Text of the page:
Make Media Work for You- Elements of Good Online Content

construction If I’m going to tell companies that content marketing is important, I should probably give my thoughts on how to make it useful. I’m thinking about blogging, podcasting, shooting photos, making video, and all the other tools social media allows us to use to tell stories (not market). In my ideas, I give you nuggets of what matters to me in media making, and what I believe will matter to your prospective audience. Not your customers, per se. Maybe this is for internal audiences. Instead of thinking B2B vs B2C, just think “human.” These are elements I feel humans want.

What do you think?

Elements of Good Online Content

  • Be Brief – No matter how short the video or blog piece or podcast is, make it shorter. No matter how many pictures you took, choose only the few that make your point.
  • Make it Portable – If you’re going to bother making media, make it easy for people to share it, use it, shift it around. Think embeds in YouTube. Think RSS and email delivery, etc.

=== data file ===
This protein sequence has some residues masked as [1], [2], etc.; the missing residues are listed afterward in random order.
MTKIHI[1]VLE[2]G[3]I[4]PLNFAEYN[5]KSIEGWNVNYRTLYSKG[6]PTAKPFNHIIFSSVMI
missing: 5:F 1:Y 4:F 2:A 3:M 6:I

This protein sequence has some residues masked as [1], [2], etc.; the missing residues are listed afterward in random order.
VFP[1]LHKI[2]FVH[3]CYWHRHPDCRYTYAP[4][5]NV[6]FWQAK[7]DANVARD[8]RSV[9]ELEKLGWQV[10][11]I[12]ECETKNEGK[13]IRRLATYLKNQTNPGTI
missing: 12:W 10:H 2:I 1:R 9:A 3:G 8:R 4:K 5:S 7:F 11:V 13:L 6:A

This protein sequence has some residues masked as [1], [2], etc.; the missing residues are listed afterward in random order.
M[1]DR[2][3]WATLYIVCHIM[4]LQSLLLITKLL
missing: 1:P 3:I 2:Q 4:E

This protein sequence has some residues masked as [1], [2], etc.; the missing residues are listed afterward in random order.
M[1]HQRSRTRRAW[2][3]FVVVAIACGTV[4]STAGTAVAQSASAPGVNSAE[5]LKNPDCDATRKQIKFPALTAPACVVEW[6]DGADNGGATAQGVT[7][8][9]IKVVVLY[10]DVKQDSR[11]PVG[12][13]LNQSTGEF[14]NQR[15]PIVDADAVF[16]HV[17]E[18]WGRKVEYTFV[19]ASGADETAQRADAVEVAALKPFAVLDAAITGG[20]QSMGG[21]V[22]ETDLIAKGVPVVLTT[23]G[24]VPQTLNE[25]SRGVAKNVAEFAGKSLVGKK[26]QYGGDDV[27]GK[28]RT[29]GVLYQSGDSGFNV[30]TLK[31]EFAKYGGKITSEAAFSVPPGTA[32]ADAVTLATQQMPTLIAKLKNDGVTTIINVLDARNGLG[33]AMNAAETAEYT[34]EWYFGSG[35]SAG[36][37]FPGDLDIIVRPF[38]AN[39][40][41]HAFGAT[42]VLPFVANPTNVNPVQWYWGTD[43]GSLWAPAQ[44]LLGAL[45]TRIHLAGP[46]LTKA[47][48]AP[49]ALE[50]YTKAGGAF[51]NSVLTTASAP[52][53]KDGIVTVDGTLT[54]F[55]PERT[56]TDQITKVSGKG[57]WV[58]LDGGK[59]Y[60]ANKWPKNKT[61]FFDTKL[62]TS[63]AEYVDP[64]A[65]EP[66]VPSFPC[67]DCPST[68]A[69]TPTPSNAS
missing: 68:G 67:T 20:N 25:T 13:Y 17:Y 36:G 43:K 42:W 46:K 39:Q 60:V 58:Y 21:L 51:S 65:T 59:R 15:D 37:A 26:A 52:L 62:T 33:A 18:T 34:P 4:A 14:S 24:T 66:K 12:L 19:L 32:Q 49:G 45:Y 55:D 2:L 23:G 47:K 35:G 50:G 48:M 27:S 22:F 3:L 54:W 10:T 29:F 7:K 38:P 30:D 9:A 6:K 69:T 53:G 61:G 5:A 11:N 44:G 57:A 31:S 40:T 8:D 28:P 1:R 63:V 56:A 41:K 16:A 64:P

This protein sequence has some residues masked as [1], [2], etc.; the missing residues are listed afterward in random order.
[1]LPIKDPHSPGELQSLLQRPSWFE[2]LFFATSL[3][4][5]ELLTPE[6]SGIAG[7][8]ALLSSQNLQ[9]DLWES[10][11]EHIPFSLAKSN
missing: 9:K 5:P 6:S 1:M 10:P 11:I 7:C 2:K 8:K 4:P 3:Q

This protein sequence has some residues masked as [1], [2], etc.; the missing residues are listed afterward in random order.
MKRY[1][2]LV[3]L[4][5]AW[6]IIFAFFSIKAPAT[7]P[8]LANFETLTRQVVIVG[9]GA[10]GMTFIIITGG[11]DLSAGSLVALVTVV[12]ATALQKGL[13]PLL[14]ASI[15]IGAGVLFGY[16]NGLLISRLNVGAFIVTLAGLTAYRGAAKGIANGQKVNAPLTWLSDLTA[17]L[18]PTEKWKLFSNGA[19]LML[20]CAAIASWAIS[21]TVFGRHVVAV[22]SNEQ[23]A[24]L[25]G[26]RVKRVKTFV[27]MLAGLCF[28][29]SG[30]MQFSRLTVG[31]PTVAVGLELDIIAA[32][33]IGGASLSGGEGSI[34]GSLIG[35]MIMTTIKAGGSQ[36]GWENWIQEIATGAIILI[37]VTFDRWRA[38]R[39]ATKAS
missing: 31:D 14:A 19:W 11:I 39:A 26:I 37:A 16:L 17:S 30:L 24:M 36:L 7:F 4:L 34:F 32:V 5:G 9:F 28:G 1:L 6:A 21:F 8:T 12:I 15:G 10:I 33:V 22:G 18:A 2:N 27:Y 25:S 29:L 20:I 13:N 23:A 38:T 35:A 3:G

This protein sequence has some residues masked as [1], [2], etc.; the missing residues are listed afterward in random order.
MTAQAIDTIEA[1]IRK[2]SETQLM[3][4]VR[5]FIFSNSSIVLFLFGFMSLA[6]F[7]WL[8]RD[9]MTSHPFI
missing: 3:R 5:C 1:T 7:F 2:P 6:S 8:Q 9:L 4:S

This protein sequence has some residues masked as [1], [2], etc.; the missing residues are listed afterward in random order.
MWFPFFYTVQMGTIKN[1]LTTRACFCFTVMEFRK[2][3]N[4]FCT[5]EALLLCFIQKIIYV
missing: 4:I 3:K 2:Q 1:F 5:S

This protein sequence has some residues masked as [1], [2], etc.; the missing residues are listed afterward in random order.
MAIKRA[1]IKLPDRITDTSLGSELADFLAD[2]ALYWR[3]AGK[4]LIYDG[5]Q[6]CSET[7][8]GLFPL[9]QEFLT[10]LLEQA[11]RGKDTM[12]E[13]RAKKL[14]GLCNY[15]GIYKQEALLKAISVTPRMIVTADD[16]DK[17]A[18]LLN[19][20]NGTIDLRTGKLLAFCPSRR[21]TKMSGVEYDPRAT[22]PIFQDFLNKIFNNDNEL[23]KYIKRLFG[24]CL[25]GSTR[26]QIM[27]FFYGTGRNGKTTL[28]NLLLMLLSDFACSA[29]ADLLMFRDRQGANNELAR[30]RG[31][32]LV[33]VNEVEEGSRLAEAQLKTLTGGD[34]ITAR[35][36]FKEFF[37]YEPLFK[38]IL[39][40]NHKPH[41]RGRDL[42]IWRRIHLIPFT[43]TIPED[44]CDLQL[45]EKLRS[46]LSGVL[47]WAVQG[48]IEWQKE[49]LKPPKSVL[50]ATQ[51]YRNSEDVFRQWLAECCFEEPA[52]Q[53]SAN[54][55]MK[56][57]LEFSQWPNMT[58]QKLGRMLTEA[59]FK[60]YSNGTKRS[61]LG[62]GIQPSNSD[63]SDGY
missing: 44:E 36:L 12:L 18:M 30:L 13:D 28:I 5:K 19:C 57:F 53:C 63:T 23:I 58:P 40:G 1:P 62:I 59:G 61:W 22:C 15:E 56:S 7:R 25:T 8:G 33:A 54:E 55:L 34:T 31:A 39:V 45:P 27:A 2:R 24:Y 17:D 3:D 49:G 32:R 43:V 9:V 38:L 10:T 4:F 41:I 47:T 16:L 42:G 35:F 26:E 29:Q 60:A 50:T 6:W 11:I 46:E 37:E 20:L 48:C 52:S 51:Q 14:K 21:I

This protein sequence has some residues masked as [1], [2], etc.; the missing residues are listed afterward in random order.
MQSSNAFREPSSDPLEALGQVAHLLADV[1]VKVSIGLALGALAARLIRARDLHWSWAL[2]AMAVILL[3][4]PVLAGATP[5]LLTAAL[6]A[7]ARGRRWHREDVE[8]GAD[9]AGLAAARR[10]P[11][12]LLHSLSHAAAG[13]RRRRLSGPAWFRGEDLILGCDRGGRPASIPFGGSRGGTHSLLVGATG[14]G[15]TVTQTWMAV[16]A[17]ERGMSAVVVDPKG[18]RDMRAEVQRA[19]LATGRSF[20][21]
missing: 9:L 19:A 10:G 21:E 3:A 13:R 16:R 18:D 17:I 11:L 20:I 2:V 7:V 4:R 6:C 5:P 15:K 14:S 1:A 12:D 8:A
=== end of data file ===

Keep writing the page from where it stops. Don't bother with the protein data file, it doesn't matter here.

• Make it Useful – No one wants to read about your product. They want to read something that empowers them. That’s why books sell. We read them to improve ourselves. We buy cars to feel better or to move our families around.
  • Make it Personal – Repurposing your TV commercial for YouTube isn’t enough. That’s okay to do, as well, but why stop there? Video is free and cheap. So is blog content. So are photos. Do something memorable by making stories about your customers, your employees, whoever matters.
  • Make it Fresh – Wow, there is a lot of redundant content out there. I’m going to say it before you do: some of mine is redundant. One reason you don’t often ding me for that is because I try to find a fresh angle. It doesn’t always work. But if you don’t try…
  • Make it Relate to Your Business – Let’s not be too noble here. If you’re looking to sell blenders, You can’t do better than BlendTec. If you’re looking to sell computers, you might be the next Digital Nomads. It doesn’t have to be pure and noble. Just be clear when you’re helping versus when you’re selling.

Does this help? What questions do you have? Tell us about your experiences?

Photo credit Bill Jacobus1

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